Weaknesses: Soundness: I did not completely follow the derivation/explanation in Section 3, and I imagine that the definition of Q (with or without the current mixture) could trip up readers. To better understand the method, it would be helpful to re-write and/or expand the method, perhaps in the appendix. Some of the claims around semi-amortized VI are exaggerated, and it may not be entirely fair to frame this work in comparison with semi-amortized VI. In the introduction and background, the authors lump a number of different works under the name “semi-amortized variational inference,” stating that it is difficult to tune the step-size and that it requires estimating Hessians. One of these works, iterative amortized inference (Marino et al., 2018), does not require tuning a step-size or estimating a Hessian, whereas another previous work (Krishnan et al., 2018) only requires tuning the step size. Further, these works still use Gaussian approximate posteriors, focusing on decreasing the amortization gap (Cremer et al., 2018). This paper, in contrast, improves the form of the distribution, which can be seen as decreasing the approximation gap. The authors show, surprisingly, that their method outperforms normalizing flows across a range of datasets. The authors claim that these models tend to overfit. However, from what I can tell, the authors do not provide the training performance of these models. This would be helpful to allow readers to assess these claims. Further, this claim may be overly general; the authors explore a particular family of single latent level convolutional model architectures. It’s unclear whether their technique would equally apply to more complex hierarchical models. The authors utilize multiple inference networks in their approach. While they compare with a non-recursive version of this model, it should be emphasized that their approach contains more parameters than many of the baselines. Significance: Ultimately, the experiments demonstrate slight improvements in performance for a particular family of convolutional architectures on image datasets. To further evaluate and demonstrate the significance of these results, it would be helpful to expand the experiments to include other models and data modalities. One simple additional example would be to use binarized MNIST with a Bernoulli conditional likelihood. This is a fairly standard benchmark in the deep generative modeling community. Novelty: The proposed technique is similar in spirit to boosted VI, and ultimately comes down to a new way to train mixture distributions. While the authors demonstrate the benefits of their particular approach, the difference appears to be truly in this relative training scheme and clamped KL term. In terms of novelty, these are not large contributions. Relevance: No weaknesses.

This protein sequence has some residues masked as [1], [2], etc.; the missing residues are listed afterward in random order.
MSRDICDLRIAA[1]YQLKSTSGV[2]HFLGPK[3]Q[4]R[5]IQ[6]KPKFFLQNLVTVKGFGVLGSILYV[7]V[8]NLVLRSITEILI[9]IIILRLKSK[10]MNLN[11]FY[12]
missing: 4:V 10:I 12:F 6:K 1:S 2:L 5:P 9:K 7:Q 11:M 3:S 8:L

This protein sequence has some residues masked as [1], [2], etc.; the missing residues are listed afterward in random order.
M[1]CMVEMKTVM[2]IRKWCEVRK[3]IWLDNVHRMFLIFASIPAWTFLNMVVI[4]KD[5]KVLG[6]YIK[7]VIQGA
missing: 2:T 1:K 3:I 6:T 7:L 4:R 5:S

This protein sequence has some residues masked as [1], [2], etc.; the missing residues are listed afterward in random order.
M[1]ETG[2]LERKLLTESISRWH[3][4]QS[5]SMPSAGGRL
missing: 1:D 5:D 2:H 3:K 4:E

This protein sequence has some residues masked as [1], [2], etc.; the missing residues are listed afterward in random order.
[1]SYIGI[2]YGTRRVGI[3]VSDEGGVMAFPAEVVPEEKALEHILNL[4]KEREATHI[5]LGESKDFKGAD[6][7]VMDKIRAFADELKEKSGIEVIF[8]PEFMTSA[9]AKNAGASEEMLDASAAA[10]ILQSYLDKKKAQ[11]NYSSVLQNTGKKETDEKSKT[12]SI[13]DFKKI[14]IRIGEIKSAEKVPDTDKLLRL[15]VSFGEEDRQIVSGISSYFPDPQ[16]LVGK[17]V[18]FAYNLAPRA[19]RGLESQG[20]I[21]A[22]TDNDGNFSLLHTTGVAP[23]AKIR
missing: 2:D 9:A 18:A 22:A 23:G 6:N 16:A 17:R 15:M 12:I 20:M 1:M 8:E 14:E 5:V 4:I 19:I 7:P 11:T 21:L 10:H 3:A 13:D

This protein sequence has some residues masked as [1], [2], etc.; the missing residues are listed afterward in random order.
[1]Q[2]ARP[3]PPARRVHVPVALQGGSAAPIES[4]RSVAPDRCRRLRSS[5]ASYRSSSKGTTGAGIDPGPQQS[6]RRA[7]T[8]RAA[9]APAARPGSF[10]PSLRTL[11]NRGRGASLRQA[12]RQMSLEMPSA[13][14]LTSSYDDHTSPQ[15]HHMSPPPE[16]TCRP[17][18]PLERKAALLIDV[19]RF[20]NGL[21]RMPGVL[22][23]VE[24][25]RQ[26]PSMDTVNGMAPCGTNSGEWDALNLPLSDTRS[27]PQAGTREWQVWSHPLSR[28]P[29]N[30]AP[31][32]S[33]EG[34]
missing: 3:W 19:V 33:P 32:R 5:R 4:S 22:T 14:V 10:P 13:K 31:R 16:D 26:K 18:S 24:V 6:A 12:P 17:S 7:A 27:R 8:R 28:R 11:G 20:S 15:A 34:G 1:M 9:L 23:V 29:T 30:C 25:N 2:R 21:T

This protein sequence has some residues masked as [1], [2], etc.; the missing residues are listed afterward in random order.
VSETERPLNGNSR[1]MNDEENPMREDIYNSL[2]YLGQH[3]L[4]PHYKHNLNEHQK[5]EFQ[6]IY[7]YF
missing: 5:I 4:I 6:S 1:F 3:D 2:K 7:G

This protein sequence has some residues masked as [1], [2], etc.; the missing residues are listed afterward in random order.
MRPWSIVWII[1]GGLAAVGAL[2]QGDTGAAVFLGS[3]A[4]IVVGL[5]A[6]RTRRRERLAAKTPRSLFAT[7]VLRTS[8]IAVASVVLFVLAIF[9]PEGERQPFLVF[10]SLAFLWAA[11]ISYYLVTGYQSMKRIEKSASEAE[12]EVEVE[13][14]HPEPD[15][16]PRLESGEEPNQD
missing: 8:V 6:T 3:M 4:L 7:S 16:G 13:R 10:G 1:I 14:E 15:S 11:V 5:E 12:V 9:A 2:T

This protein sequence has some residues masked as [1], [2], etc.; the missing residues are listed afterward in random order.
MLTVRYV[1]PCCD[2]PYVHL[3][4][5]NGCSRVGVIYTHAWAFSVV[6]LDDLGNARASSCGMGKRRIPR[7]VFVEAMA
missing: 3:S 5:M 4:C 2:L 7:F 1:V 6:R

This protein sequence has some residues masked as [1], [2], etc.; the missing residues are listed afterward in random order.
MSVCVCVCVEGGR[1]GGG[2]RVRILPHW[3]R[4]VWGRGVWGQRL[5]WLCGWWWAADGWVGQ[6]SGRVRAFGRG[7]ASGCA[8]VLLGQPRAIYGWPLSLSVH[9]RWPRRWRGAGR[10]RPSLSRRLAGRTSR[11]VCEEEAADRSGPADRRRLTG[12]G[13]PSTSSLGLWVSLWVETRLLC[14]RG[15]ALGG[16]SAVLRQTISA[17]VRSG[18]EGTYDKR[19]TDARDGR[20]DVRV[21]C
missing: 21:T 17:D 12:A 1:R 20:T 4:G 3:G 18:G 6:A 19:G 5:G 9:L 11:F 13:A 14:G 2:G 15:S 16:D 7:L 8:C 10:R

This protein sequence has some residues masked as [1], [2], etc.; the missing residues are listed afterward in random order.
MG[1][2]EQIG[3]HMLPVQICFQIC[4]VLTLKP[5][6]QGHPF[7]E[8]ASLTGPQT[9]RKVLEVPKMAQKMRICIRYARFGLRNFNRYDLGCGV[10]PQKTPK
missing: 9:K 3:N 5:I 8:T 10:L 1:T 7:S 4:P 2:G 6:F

Correctness: In the experiments, log-densities are reported (in nats). Typically, on image datasets log-probabilities are reported (in bits/dimension). Correcting this would help to improve the ability of readers and other researchers to compare these results with past/future papers. As noted above, some of the claims around semi-amortized VI are overstated or lumped across multiple different works. It should be noted that the authors’ method also requires multiple gradient passes during training. An analysis of the training time of each method would be helpful to assess the additional cost of this approach. Conventionally, many previous works use 5,000 importance-weighted samples to evaluate the marginal log-likelihood. The paper reports the value obtained with 100 samples. I don’t imagine that the results will change significantly, but it would be useful to eventually re-perform these evaluations with additional samples. Also as noted above, the test results for models with normalizing flows are, in many cases, below those for simpler models. The authors claim that this is due to overfitting, but do not provide the training results.